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Freedy Johnston: I am pleased to report I met the great Jimmy Webb a couple months ago. He received us backstage before a gig to chat for a few minutes. The perfect gentleman artist in a grey suit and white shirt and a notebook instead of a PDA. The show moved us deeply, as they say. His chords are like big waves out at sea. What a night.


 


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Thelma Houston: I still identify with anything from the Sunshower (1969) album. It’s still one of my favorite albums. I think Jimmy just writes such wonderful songs!


 


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Nanci Griffith: If I were sent to a desert island and was told I could take one instrument and one person with me, I wouldn’t take my guitar ... I’d take a piano and Jimmy Webb.


 


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Liz Callaway: It’s no secret that Jimmy is a superb songwriter, but I equally love and admire his singing. He moves me deeply. He is also one of the kindest, most generous people I know.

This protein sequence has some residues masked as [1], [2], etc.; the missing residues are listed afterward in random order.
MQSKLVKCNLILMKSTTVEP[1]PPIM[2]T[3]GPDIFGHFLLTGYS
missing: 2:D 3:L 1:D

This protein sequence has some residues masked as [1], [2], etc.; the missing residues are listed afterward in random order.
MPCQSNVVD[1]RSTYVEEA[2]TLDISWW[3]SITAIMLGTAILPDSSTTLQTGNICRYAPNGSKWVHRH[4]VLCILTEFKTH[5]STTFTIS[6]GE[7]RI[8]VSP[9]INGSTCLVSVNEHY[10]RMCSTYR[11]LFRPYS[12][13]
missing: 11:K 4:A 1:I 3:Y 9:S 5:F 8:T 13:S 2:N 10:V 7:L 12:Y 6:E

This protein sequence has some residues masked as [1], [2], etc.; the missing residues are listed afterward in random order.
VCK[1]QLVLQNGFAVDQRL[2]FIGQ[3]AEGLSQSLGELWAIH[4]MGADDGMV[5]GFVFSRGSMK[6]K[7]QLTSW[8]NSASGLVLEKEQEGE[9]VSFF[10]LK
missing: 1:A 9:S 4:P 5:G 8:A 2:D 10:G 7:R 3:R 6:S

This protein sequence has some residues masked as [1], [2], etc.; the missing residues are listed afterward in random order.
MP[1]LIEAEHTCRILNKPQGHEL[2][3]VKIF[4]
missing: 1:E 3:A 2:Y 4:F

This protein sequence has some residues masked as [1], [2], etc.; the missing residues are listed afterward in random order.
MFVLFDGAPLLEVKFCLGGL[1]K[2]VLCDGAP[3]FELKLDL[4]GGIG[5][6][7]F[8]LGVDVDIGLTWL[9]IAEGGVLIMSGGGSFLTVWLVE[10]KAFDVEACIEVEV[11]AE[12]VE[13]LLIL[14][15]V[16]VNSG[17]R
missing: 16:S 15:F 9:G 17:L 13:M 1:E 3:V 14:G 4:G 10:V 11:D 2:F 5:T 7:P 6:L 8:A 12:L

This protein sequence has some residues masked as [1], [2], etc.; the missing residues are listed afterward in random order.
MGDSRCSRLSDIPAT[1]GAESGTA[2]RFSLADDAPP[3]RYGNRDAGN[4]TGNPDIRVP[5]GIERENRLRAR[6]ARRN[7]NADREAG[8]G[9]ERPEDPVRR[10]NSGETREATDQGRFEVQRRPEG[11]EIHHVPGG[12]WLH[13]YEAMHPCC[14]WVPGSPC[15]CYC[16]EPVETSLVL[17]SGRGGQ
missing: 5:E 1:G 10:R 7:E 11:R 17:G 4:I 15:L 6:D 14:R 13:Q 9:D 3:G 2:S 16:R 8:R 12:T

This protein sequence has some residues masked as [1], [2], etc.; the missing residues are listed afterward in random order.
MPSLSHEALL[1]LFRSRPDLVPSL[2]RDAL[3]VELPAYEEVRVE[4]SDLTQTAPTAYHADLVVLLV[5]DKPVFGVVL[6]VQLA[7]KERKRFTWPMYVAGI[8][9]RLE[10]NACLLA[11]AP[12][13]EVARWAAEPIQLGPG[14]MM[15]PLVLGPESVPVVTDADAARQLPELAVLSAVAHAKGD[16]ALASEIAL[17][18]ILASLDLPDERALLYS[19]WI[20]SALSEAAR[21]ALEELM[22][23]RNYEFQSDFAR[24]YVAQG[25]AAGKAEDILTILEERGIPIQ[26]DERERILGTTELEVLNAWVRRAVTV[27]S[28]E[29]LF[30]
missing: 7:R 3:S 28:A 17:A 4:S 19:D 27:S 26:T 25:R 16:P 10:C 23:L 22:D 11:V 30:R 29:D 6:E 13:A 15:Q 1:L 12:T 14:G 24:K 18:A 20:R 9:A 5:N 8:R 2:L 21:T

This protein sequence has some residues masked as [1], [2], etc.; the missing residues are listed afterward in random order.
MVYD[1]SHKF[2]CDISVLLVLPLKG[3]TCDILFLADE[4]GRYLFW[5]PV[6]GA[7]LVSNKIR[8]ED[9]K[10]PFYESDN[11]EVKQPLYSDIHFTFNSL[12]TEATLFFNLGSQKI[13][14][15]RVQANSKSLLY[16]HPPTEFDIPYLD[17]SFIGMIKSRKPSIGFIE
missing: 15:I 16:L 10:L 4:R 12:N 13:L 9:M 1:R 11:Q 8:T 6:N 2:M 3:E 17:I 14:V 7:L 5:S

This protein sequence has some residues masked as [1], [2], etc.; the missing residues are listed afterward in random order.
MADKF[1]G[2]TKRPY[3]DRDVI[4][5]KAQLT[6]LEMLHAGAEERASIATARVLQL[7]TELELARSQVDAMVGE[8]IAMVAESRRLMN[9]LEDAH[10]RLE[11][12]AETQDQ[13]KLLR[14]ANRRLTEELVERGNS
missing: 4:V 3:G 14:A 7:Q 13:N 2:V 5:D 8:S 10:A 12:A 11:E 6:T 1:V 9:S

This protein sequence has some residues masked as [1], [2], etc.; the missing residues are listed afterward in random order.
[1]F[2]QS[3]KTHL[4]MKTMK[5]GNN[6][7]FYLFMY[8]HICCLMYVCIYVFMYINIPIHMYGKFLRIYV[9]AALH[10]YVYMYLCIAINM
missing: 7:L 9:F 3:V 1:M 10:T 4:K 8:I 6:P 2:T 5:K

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Johnny Rivers: I was introduced to Jimmy through a man named Marc Gordon who wound up managing The 5th Dimension. He had worked with Jimmy when Jimmy was just a young writer over at Motown. Marc sent me a tape and said, “I have a young songwriter I want you to hear. I think he has huge potential. He really has a unique style of writing.” He sent me this tape and it had about ten songs on it. I put it on my machine at home and started listening to it. It was interesting but the roots for my band was pretty much blues. Jimmy’s stuff was more pop-jazz but the style was so interesting that I kept listening. A couple of times I started to just get up and turn it off but I just let it keep going. The last song on that tape was “By the Time I Get to Phoenix”. It was like a fancy blues song with a story. It became kind of his signature style for several songs, writing about different towns. I had just come off of “Poor Side of Town” (1966) that I wrote and that was a number one record for me, so I wanted to go in and cut it. I called Lou Adler and said, “Man I got this song and it’s great. It has a lot of the chords that ‘Poor Side of Town’ has and it’s a ballad”. We went in and we cut it and it came out really well. Jimmy came in and played on it. We knew it was a hit. We were certain it was a hit song. It just had the sound and style but we didn’t release it as a single because we thought it sounded a little too close to “Poor Side of Town” and we wanted to wait.